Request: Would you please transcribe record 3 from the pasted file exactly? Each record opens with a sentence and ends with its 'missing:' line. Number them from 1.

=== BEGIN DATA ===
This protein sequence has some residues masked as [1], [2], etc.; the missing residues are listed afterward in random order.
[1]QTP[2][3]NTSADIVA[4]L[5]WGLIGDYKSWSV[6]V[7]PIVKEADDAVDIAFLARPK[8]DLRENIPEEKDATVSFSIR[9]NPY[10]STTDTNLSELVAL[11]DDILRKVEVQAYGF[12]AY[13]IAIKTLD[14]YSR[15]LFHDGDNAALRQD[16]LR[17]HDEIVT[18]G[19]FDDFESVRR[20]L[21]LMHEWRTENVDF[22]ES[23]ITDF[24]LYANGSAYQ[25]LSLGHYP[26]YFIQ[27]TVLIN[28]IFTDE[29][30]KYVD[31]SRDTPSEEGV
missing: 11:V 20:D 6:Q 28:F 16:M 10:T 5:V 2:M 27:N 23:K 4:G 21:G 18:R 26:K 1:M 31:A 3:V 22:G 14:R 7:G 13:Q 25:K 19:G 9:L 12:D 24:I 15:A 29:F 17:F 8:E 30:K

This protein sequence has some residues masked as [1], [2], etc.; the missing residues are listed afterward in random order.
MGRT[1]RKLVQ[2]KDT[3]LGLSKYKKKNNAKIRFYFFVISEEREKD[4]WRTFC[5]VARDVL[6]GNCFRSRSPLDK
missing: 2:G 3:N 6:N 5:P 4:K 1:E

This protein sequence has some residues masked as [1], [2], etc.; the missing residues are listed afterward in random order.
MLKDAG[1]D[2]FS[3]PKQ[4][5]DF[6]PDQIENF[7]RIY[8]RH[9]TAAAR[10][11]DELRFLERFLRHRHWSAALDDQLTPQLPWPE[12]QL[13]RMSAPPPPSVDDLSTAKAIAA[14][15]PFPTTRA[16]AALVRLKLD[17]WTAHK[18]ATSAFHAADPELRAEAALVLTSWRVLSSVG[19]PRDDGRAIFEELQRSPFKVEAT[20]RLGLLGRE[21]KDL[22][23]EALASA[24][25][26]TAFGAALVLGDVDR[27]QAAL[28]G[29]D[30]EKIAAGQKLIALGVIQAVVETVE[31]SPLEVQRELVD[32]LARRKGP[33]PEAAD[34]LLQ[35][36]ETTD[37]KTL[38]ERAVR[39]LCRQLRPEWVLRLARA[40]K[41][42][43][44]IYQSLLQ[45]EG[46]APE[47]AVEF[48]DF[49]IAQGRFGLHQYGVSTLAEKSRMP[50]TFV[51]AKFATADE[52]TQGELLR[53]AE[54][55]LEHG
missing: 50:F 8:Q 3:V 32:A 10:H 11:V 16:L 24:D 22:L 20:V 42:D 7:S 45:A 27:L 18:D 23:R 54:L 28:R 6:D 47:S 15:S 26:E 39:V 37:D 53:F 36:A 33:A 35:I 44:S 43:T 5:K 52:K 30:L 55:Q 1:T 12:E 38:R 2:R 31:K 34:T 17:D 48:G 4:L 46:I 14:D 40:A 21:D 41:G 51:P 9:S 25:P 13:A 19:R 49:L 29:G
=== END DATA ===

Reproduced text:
This protein sequence has some residues masked as [1], [2], etc.; the missing residues are listed afterward in random order.
MLKDAG[1]D[2]FS[3]PKQ[4][5]DF[6]PDQIENF[7]RIY[8]RH[9]TAAAR[10][11]DELRFLERFLRHRHWSAALDDQLTPQLPWPE[12]QL[13]RMSAPPPPSVDDLSTAKAIAA[14][15]PFPTTRA[16]AALVRLKLD[17]WTAHK[18]ATSAFHAADPELRAEAALVLTSWRVLSSVG[19]PRDDGRAIFEELQRSPFKVEAT[20]RLGLLGRE[21]KDL[22][23]EALASA[24][25][26]TAFGAALVLGDVDR[27]QAAL[28]G[29]D[30]EKIAAGQKLIALGVIQAVVETVE[31]SPLEVQRELVD[32]LARRKGP[33]PEAAD[34]LLQ[35][36]ETTD[37]KTL[38]ERAVR[39]LCRQLRPEWVLRLARA[40]K[41][42][43][44]IYQSLLQ[45]EG[46]APE[47]AVEF[48]DF[49]IAQGRFGLHQYGVSTLAEKSRMP[50]TFV[51]AKFATADE[52]TQGELLR[53]AE[54][55]LEHG
missing: 50:F 8:Q 3:V 32:A 10:H 11:V 16:L 24:D 22:L 20:V 42:D 7:S 45:A 27:L 18:D 23:R 54:L 28:R 6:D 47:S 15:S 26:E 39:V 37:D 53:F 36:A 33:A 35:I 44:S 43:T 5:K 52:K 30:L 55:Q 1:T 12:E 38:R 2:R 31:K 34:T 17:D 48:G 4:L 46:I 14:D 40:A 21:D 41:G 51:P 9:S 25:P 13:A 19:R 49:L 29:G